Wednesday, June 15, 2011

Body composition: whey by Jerry Brainum

Whey is considered to be a superior protein source for a number of reasons. One reason closely related to gaining muscle is the rich content of essential amino acids found in whey, especially the branched-chain amino acids. But recently, the price of whey supplements has escalated dramatically. As a result, many companies are turning to diluting pure whey protein products with other protein sources that are considered inferior to whey, but also far less expensive. One example of this is soy. While soy protein has engendered a nefarious reputation among bodybuilders because of its content of estrogenlike compounds called isoflavones, many studies have shown that the negative effects of soy are not that bad, as long as small amounts of soy are ingested. But how does soy compare to whey in terms of body composition?
    This is the precise focus of a forthcoming study. The study featured a randomized, double-blind design, considered the gold standard among research studies. The goal of the study involved comparing the effects of whey, soy, and carbohydrate alone on the bodyweight and body composition of free-living overweight and obese, but otherwise healthy adults. As such, the study consisted of 90 subjects who were randomly assigned to one of three treatment groups:
 1) Whey protein
 2) Soy protein
 3) Carbohydrate containing the same number of total calories as the protein groups
      Both protein groups ingested 56 grams of protein a day, consumed as a drink twice daily. Those in the carb group also consumed a drink twice daily. Other than the drinks, the subjects continued to eat their normal meals, and weren't provided with any dietary advice. The study lasted for 23 weeks, and bodyweight and body comp tests were done monthly. After 23 weeks, bodyweight and body comp didn't differ between the groups consuming whey or soy, or between soy and carbs. But the bodyweight and the fat mass was 1.8 kilograms and 2.3 kilograms lower in the whey group compared to the carb group. Lean mass didn't differ between any of the groups, which isn't unexpected since there wasn't any exercise component involved. Despite this, however, waist circumference was smaller in the whey group compared to the other groups. Most interesting was that the whey group alone showed lower resting levels of ghrelin, a protein associated with increased hunger between meals. As a result, this study suggests that whey contains elements that may make it easier to lose bodyfat and stay on a diet compared to other sources of protein and carbs.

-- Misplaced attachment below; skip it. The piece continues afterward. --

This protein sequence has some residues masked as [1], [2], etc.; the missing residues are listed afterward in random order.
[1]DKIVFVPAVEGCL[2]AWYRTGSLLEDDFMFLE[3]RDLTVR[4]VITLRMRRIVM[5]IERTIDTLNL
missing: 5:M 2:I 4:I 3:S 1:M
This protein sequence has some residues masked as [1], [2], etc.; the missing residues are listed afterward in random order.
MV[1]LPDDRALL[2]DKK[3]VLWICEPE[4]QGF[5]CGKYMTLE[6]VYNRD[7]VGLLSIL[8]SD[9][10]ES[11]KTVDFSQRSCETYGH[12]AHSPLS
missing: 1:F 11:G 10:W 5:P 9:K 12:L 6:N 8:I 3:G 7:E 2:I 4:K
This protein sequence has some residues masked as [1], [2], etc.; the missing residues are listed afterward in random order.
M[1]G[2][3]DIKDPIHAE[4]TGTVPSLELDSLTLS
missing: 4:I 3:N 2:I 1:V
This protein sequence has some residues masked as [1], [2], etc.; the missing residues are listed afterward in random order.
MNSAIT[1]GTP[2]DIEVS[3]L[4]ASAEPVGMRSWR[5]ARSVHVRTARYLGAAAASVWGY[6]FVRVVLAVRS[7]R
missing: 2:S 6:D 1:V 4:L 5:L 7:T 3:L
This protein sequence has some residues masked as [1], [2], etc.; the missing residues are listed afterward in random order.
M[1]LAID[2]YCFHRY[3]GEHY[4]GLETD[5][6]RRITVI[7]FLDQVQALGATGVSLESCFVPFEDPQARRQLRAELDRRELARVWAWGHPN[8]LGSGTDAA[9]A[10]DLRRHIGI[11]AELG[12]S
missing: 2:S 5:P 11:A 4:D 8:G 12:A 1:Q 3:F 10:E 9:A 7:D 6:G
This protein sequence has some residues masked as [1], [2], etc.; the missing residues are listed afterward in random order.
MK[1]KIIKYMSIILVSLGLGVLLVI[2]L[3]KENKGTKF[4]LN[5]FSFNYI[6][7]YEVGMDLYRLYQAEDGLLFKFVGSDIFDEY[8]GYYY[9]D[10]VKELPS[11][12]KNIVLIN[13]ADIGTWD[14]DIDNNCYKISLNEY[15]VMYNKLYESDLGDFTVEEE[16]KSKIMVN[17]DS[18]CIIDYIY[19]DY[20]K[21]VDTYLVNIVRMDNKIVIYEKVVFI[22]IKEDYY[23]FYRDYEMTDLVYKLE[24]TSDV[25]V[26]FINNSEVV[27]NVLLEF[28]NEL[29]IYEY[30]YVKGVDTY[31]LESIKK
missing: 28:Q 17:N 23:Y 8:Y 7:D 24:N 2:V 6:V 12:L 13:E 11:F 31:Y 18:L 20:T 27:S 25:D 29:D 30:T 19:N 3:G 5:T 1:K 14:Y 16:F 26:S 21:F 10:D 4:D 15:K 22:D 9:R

Baer DJ, et al. Whey protein but not soy protein supplementation alters body weight and composition in free-living overweight and obese adults.J Nutr 2011: in press.

©,2013 Jerry Brainum. Any reprinting in any type of media, including electronic and foreign is expressly prohibited.

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